The dealer then starts by holding their cards out, face down, to the player on their left. That player must select any card they want from the hand. If the card selected makes a new pair in their hand they can put the pair down on the table. If not, they keep it and offer their cards to the player on their left.
Play continues until all the cards have been put down in pairs, leaving one player with the Old Maid card. The player left holding the last card is the Old Maid and unfortunately loses the game.
If you have ever played the classic board game Rummikub, Rummy is the original card game version. It is a card-shedding game for 2-6 players, aged 7+ where players must just rid of their cards by laying down cards in groups of melds and runs. It is played with a stand standard deck of 52 cards.
How to play: One player is the dealer. They shuffle the cards and deal each player 7 cards. The remaining cards are placed face down in the middle of the table and serve as the “stack”.
The top card from the stack is turned over and placed face up in a new “discard” pile next to the stack. Each player can sort the cards into their hands into more manageable groups of melds and runs. Do not show the other players.
The player to the left of the dealer plays first by taking the top card from either the stack or the discard pile. If the player has a meld, they lay it down on the table so all cards in the meld are visible. Then they then discard another card from their hand by placing it face up in the discard pile.
Players can also manipulate a meld or run already played by placing a card down on any existing meld if they have a card that works. For example, a player could lay a queen down onto an existing meld of three queens.
The game continues clockwise around the table with players drawing a card from the stack or discard pile, making melds and laying down a card in the discard pile. The first player to get rid of their cards wins the round.
The player that is first to win 5 rounds is the overall game winner.
Solitaire, or Patience as I knew it as a child, is a one player game. It is a game that does require patience to play and is played with a standard deck of 52 playing cards.
The idea of the game is to end up with four lines of the different suits in ascending order (beginning with Ace and ending with King).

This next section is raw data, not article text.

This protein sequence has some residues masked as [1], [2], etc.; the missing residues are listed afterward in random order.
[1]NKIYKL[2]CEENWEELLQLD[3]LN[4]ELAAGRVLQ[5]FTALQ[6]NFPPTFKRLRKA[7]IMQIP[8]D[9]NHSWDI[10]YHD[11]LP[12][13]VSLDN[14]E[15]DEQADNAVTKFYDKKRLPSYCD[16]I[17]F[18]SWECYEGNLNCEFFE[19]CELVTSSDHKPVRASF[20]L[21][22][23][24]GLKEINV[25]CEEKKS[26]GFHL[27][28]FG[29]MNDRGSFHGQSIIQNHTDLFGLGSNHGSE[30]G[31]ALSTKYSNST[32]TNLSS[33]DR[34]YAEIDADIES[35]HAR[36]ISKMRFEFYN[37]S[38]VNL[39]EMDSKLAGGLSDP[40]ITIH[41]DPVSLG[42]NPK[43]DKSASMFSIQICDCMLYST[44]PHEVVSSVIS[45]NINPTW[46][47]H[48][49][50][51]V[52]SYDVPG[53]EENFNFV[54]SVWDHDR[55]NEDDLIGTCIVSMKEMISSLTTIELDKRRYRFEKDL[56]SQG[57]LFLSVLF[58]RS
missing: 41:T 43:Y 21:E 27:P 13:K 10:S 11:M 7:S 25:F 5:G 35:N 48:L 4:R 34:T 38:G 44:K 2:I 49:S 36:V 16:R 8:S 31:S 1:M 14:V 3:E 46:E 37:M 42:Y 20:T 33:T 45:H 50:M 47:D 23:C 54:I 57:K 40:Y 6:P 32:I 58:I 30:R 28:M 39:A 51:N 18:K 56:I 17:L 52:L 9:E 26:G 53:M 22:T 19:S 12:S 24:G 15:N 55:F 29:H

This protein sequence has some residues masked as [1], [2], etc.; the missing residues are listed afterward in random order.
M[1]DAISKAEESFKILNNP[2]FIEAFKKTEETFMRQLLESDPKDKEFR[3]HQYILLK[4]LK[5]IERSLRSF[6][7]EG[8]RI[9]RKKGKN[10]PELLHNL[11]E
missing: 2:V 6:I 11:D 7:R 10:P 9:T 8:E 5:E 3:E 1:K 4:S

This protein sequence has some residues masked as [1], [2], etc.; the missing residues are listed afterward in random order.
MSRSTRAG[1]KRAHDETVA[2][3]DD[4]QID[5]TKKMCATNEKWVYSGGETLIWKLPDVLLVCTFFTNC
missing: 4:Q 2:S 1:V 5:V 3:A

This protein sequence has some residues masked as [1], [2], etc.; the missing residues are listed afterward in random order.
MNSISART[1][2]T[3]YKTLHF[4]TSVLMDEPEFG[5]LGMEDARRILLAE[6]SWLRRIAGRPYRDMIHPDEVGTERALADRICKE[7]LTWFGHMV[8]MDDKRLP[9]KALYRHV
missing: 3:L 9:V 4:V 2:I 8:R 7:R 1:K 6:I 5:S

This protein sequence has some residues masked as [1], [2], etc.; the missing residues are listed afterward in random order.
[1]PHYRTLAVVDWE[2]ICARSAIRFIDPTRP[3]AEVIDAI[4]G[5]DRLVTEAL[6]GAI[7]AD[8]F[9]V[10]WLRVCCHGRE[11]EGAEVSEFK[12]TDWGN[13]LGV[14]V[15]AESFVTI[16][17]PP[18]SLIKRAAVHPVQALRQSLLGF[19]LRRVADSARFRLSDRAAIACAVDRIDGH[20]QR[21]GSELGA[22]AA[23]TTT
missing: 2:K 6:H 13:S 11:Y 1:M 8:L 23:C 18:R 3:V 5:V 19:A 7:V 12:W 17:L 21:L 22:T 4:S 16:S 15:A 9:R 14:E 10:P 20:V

How to play: Put down the first card face up and lay six cards face down in a line next to it. Then, put one card face up on top (but lowered slightly) of the first face down card, then put a face down card on top of the other five cards. Continue doing this, so that each pile has one face up card on top and so that the left pile has one card, the next has two, then three, four, five, six, and finally seven. Remaining cards go into a stock pile.
Move the cards around to build red/black sets (e,g. move a red 7 onto a black 8). Place any Aces at the top of the seven lines. Keep placing the cards on top of each other until you cannot move anymore. Each pile should be alternating in colour and move in descending order. When you move a card, turn over the face down card that is underneath it.
When you can turn over no more cards, turn over one from the stock pile and continue.
Place cards in order on top of the Aces in the same suit.
You win the game when you have moved all the cards onto the Aces, leaving you with a pile of 4 suits from Ace to King.
Concentration / Memory
A very simple to play memory card. It is a game that is played with a standard deck of 52 playing card or a specific memory deck. Suitable for 2 or more players, aged 3+.
How to play: Shuffle the cards and lay them all out of the table or floor between the players. The aim of the game is to find matching pairs. Players take turns turning over two cards at a time so that everybody can see them and trying to remember when cards are to make a matching pair.
When cards are turned over, if they are not a matching pair, the cards are turned back over. All players must try to concentrate and remember where cards are. The next player then turns over two cards and tries to make a match. If they are a matching pair, that player removes them and keeps them, and then has another turn.
When all cards have been removed, each player counts the number of cards they have collected. The player with the most cards wins.
Other family friendly card games are:
- Crazy Eights
- Happy Families
- Kings in the Corner
- Twenty-One (Blackjack)
These are just a small selection of the many card games that can be played with a standard deck of playing cards. If your favourite is not listed above, let us know what it is in the comments below.